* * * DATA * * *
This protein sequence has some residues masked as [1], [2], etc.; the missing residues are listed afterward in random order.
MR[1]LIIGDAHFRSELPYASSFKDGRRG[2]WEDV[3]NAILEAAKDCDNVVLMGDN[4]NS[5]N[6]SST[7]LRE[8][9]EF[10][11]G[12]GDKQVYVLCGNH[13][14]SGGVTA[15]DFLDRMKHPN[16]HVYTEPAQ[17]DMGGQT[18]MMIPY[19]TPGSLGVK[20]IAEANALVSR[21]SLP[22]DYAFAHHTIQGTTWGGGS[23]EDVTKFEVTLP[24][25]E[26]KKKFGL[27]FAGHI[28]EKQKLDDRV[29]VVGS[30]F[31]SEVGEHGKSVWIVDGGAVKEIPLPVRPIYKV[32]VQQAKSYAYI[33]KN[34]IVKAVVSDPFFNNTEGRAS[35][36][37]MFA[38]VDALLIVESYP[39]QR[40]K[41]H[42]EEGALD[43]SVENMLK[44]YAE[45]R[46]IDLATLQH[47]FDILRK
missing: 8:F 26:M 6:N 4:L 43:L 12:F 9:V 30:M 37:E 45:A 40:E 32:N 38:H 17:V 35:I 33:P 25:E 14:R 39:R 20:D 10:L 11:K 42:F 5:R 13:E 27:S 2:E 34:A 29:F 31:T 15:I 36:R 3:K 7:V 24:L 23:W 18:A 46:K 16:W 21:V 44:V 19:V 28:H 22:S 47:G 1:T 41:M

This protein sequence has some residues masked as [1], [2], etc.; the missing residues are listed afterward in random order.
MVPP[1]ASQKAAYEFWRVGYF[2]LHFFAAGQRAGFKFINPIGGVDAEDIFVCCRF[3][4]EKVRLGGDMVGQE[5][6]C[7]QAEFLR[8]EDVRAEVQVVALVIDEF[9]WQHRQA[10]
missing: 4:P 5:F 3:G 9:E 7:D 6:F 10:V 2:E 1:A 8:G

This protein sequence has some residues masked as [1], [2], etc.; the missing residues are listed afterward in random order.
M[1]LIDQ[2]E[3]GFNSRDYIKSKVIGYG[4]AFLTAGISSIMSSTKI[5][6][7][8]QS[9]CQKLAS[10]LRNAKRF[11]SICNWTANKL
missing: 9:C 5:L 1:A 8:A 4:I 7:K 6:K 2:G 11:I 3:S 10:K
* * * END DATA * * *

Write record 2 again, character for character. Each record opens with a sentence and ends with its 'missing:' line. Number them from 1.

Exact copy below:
This protein sequence has some residues masked as [1], [2], etc.; the missing residues are listed afterward in random order.
MVPP[1]ASQKAAYEFWRVGYF[2]LHFFAAGQRAGFKFINPIGGVDAEDIFVCCRF[3][4]EKVRLGGDMVGQE[5][6]C[7]QAEFLR[8]EDVRAEVQVVALVIDEF[9]WQHRQA[10]
missing: 4:P 5:F 3:G 9:E 7:D 6:F 10:V 2:E 1:A 8:G